Yakov Azriel was born in New York, in 1950, as Gerald Rosenkrantz.  After receiving his B.A. in English literature, summa cum laude, at Brooklyn College in 1971, he moved to Israel, where he changed his name to Yakov Azriel.  He studied at the Mercaz HaRav Kook Yeshiva, in Jerusalem, and the Har-Etzion Yeshiva, in Alon-Shvut, Israel, as well as in the Masters Program in Creative Writing at Bar-Ilan University.  He later completed an M.A., with distinction, and a doctorate in Judaica, concentrating on the stories of Rabbi Nachman of Braslav.  His poems on Biblical themes have been published in journals in the U.S., the U.K., and Israel, and his poems have won five prizes in international poetry competitions, most recently the Miriam Lindberg Israel Poetry Prize for Peace, in 2004.  He was recently awarded a fellowship from the Memorial Foundation for Jewish Culture for his poetry.  Yakov Azriel is married and has seven children.


The following poems are reproduced by permission from Threads from a Coat of Many Colors, his first full-length collection (Time Being Books [www.timebeing.com], 2005). 



In the Beginning


"In the beginning, God created the heavens and the earth. "

                (Genesis 1:1)


First day: Do you wish to know how light

Can find a voice and sing,

How light can grow legs and dance?

The light emanating from the name

Of God, hidden and hiding in

Worlds within words, breaks out to shine.


Second day: The upper waters ascend from the shadows to shine

As they wash and separate heavy black Torah letters from light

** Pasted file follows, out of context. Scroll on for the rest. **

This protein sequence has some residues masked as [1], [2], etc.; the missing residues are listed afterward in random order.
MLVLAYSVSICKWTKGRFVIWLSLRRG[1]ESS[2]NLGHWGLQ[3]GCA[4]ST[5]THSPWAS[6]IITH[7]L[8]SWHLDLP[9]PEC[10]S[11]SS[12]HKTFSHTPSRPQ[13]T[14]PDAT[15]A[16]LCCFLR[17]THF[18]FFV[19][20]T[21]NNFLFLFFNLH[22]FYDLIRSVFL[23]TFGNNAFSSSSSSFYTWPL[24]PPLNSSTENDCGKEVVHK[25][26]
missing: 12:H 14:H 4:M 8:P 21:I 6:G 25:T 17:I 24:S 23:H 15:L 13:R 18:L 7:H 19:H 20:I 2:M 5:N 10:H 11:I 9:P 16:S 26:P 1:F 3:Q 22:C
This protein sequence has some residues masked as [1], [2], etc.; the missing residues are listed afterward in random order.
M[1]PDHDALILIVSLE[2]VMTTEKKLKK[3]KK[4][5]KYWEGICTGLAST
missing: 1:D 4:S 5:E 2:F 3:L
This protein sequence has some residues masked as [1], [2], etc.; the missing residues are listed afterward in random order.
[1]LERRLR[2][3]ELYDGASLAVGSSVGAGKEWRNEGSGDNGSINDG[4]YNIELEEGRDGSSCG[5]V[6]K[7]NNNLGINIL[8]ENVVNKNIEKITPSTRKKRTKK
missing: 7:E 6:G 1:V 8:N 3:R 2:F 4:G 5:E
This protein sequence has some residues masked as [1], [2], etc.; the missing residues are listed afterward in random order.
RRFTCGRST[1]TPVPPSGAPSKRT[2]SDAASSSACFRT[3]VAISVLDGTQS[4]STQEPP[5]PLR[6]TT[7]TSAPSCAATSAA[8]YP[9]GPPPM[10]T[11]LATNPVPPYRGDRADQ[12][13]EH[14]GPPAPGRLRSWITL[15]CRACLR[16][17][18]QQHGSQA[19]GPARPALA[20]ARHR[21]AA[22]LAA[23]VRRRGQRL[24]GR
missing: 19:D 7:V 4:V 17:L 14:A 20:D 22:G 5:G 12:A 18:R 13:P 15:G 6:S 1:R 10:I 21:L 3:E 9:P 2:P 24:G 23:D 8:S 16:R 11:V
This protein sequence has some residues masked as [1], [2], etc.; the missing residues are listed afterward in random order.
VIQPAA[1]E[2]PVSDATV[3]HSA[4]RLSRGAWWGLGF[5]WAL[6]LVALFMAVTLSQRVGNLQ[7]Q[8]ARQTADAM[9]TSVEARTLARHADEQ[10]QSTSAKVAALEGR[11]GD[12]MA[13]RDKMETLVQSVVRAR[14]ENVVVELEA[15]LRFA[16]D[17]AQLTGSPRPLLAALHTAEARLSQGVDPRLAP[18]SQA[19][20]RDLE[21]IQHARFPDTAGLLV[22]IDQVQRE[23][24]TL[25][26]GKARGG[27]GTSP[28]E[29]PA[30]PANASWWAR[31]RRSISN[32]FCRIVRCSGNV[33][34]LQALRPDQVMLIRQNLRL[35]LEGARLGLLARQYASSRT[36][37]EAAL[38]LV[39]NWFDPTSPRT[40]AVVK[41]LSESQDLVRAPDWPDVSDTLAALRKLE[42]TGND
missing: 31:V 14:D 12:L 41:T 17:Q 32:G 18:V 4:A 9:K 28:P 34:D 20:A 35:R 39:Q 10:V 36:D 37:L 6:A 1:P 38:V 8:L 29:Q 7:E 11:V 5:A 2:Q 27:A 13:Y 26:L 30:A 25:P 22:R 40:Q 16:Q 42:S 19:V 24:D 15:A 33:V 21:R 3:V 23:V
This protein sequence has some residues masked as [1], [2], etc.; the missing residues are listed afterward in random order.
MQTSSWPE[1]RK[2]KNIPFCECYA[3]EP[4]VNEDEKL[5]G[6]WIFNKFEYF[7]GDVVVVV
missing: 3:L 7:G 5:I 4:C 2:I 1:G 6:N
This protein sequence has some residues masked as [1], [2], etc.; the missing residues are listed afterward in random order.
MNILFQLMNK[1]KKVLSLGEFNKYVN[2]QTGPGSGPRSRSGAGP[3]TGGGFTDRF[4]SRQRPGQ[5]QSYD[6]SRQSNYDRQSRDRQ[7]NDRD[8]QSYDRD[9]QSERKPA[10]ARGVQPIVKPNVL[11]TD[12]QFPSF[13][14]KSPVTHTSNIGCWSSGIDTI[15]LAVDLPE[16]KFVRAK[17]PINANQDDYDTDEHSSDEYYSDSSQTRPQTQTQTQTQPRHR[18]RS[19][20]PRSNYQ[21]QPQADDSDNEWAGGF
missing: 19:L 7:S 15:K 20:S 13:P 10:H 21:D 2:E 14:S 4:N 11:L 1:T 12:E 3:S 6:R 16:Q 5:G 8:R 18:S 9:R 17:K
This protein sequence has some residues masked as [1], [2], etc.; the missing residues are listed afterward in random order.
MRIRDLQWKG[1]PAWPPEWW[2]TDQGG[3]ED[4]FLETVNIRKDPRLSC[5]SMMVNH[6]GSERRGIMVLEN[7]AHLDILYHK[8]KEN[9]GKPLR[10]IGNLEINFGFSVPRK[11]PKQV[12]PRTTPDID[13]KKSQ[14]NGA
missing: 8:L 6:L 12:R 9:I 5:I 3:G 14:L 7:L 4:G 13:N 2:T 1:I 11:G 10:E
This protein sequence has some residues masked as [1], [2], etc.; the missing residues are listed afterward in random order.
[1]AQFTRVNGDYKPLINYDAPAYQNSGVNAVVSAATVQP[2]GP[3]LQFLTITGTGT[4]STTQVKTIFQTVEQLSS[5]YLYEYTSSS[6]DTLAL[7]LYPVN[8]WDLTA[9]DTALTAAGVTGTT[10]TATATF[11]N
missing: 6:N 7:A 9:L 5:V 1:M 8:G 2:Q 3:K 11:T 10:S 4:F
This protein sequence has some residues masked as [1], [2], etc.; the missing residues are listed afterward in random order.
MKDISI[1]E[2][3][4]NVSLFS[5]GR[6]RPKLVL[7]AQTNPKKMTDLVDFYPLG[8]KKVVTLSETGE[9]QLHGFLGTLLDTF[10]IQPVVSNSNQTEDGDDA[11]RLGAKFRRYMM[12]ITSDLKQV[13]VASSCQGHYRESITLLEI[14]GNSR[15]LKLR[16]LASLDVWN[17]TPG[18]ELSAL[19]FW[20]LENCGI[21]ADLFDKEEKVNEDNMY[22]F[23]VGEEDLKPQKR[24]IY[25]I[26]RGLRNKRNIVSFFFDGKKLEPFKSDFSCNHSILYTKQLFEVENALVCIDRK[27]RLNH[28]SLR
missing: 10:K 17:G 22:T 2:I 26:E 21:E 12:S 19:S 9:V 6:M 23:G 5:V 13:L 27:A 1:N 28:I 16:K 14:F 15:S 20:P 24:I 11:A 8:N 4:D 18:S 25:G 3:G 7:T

White parchment. The lower waters, descending, sing

Hymns as they read the notes of music inscribed in

Molecules of water, accompanied by soft waves that dance

As they separate and divide to spell out the letters of God's name.


Third day: Are you searching for the Shechinah's throne and the name

She gives her kingdom? Find them not only in

The praise the light-green grass prays or in the psalms light-

­Green seaweeds whisper as they sway; but her crown and scepter shine

In every living cell, as millions of genes sing

Her name, as chromosomes dazed by her glory dance.


Fourth day: If the righteous teach the crippled how to dance

And help each nobody find a sacred name;

If the moon reflects the sun, the sun reflects our deeds; if, in

Blinded or bruised eyes, the righteous allow light

To enter, so that eyes heal and see and shine

Again; if so, the sun can rekindle, the moon glow and sing.


Fifth day: When leviathans rebel; when snakes refuse to sing;

When peacocks mutate into vultures and refuse to shine;

When the King of the universe seems to abdicate His throne, king in name

Only; when Torah letters cease to swirl in Hasidic dance,

Freeze and petrify; when the only light

Is Job's night, open, then, the gates of the soul, invite faith in.


Sixth day:  Who is audacious enough to believe “In

The image of God, God created Man?”  The words dance

And teach the crippled to prance, too; the words shine

And teach moons and suns to blanz; the words sing

And give dust and ashes, fusing with God’s name,

The audacity and courage to ignite the light.


   Shabbat:  The Sabbath gives her crown, her name, her dance,

            Her dreams to all who sing, who yearn to shine

                        With joy, in her palace of light.






Let There Be Light


"The earth was unformed and void,

and darkness was upon the face of the deep;

and the spirit of God hovered over the face of the waters.

God said, 'Let there be light,' and there was light. "

(Genesis 1:2-3)


As red

As supernovas bursting, as red giants exploding,

As eleven ruby stars in Joseph's dreams,

Red is the Torah light. Its beams

Penetrate the cavern of chaos called the world,